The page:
There is something about that tune that both relaxed me and livened me up at the same time after spending all afternoon in the doctor's office.  Thanks for posting Fred.

 

DD

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Back to the dealership picture, the customer's cap has an adjustable headband on the cap that certainly isn't "Vintage", and take a look at the oil pan on the "M".

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On 9/9/2020 at 5:31 AM, U-C said:

found this on Facebook this evening lol

119082637_4291613884243770_7490324818948703207_n.jpg?_nc_cat=111&_nc_sid=825194&_nc_ohc=hcN9peNi9YoAX-uSuvI&_nc_ht=scontent-ort2-2.xx&oh=5d5415e9c20bdac44607217627861c9e&oe=5F7C725A

Sorry sir, no can find them watery melons on-line terday, but if'n yer willin to wait summat, mebbe wee'll juss take a peek atta bumped oilpan for ye whlist ye's got 'er 'ere!

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Re:  Bumped oil pan

Good job-----eagle eyes👍

Looking closely at the oil pan brought back lots of old time memories.  I have brazed up several cracked oil pans on Farmall M's in my days.

Regardless of being a staged picture or not---------the picture sure is realistic to to what I remember seeing in my younger days.

I collected up several toy M's while tagging along with my daddy on parts runs to the Greenville, Mississippi Delta Implement store.  Frank Foresman was the long standing parts manager------extremely knowledgable, and a super nice guy.  Frank (old enough that I should have been calling him Mr. Frank) also was a toy tractor and model train collector.

The store manager was Slim Holiman----father to the late Harold H here on Red Power.

 

Thanks for the post and eagle eye comments.

 

DD

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there is a 3 row front mount bedder ( 2 in front,1 in back) that was often mounted here, it had a 2 1/4" diamond curved bar from side to side under the oil pan, it had stops to protect the pan, but if you forgot to install them, and put the lift chains too tight the bar would crease the pan. the customers shoe treads also don't look period.  the store in Robstown looked very much like this. At a sale I bought one of those shelf units between the openings.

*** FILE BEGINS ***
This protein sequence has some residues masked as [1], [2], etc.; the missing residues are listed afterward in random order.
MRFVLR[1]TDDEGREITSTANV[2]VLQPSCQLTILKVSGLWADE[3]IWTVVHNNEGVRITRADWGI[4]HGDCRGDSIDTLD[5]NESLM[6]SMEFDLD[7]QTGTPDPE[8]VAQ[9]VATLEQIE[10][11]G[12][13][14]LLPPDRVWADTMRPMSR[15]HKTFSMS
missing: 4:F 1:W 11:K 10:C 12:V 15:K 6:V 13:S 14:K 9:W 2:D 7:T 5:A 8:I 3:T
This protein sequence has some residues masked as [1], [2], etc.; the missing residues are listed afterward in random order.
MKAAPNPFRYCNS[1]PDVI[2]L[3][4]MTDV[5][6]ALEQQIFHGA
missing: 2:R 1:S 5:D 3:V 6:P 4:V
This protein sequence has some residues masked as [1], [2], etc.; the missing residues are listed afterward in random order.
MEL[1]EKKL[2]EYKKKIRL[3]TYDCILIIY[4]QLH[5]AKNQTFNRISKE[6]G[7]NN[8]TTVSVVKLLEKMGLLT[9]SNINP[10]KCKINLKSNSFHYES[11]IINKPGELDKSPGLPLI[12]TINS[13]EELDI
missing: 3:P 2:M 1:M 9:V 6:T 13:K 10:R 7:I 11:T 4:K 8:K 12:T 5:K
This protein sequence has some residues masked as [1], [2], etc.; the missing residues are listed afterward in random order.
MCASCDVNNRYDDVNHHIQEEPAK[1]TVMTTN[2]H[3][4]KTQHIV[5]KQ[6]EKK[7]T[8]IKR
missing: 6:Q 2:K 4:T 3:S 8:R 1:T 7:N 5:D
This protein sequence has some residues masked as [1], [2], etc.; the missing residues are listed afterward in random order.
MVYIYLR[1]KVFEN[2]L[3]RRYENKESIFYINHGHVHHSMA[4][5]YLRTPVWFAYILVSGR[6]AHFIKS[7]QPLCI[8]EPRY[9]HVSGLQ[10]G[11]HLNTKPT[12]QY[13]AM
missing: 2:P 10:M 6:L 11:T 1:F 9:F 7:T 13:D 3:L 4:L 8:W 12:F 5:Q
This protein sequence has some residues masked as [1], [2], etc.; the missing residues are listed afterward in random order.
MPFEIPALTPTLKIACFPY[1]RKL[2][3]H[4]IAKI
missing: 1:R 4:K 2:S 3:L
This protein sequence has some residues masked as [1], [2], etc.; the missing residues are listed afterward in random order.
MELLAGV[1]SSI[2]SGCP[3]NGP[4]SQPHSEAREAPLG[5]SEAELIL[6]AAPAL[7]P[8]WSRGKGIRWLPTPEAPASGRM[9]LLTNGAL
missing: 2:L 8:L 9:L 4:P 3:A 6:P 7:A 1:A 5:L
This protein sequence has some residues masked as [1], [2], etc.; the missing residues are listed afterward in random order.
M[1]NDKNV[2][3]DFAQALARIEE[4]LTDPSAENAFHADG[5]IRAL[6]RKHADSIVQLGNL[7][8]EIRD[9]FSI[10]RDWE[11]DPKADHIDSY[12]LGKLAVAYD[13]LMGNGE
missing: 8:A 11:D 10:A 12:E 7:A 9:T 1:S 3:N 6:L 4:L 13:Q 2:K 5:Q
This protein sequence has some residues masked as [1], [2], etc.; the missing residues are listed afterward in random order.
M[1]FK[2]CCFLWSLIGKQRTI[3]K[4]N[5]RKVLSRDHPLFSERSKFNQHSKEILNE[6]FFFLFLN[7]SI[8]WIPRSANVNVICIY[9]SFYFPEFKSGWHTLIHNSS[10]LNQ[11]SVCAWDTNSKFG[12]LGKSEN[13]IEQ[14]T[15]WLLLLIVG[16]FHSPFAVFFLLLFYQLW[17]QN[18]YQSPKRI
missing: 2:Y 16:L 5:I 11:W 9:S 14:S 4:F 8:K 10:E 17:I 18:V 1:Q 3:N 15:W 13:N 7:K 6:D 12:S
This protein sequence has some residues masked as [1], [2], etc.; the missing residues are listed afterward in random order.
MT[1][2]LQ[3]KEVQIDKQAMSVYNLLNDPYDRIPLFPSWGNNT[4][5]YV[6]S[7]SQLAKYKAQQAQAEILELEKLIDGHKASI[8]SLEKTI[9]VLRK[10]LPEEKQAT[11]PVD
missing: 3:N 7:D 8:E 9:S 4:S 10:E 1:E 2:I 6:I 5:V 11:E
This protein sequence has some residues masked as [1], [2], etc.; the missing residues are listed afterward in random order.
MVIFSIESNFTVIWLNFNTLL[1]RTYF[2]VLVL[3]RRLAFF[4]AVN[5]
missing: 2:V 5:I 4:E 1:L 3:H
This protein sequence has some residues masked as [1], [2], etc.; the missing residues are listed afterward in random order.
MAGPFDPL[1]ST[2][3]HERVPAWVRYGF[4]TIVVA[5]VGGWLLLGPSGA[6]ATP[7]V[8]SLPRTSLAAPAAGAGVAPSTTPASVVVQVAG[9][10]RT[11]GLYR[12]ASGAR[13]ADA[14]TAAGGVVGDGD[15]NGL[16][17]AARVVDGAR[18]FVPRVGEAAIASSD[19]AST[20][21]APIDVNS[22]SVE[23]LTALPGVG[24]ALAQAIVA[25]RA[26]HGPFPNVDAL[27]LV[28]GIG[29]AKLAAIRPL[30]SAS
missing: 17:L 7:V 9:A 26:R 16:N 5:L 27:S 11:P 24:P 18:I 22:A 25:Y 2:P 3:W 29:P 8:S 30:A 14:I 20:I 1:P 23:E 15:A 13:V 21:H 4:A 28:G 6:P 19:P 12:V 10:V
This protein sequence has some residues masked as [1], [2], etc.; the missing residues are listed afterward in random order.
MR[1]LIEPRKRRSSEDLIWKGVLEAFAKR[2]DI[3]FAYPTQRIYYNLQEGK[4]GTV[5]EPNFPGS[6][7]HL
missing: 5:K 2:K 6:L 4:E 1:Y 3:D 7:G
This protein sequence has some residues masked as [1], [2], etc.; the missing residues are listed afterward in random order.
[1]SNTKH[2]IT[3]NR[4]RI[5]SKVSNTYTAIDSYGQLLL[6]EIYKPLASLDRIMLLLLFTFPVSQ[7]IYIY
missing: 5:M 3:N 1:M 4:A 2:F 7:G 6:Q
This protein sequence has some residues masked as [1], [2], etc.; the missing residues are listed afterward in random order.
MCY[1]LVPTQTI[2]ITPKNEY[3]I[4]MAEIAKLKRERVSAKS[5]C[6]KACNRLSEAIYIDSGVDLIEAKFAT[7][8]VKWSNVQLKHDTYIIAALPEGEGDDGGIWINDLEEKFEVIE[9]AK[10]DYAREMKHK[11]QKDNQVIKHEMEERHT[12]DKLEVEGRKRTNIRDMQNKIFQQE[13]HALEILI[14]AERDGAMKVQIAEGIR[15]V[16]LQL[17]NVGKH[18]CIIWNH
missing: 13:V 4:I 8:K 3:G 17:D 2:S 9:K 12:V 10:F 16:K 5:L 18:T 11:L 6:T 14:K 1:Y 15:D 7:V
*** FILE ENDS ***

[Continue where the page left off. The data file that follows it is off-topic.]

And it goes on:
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Regardless of whether it's a new pic or a vintage, l think that pic of the M and dealer is still neat looking. But here is one that is the real deal. Pic of a 460 LP at the IH dealer in Slaton, Texas (about 15 miles SE of Lubbock) in 1963. This dealer also has the distinction of selling the first 806 on the south plains of Texas in late 1963. Here is a pic of it with a 6 row cotton planter in the spring of 1964.

Although from a different nearby dealer, my Dad had the 2nd 806 on the Texas south plains..

 

Slaton IH building - Copy.JPG

IH 806 LP- 6 row planter.JPG

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twostepn2001, "Regardless of whether it's a new pic or a vintage, l think that pic of the M and dealer is still neat looking." I agree with you twostepn! Staged with a dented oil pan doesn't bother me. I like the photo! Maybe it is because I used to work behind the counter? I wish I'd gotten away with the clock we had, like the one in that picture. I looked at it thousands of times over the years.

I have a bunch of photos here from Facebook to post. Maybe you guys don't like them, but I save them for here, because they fascinate me! This first one shows a big IHC Mogul tractor pulling a road grader, off to the side of the road, getting a few squirts of oil to stop the squealing!

681786926_IHCMogulofftothesideofaroadbeingworkedonpullingaroadgraderebay.thumb.jpg.7806231e6f2a5a62c62c0c1bf3b7765f.jpg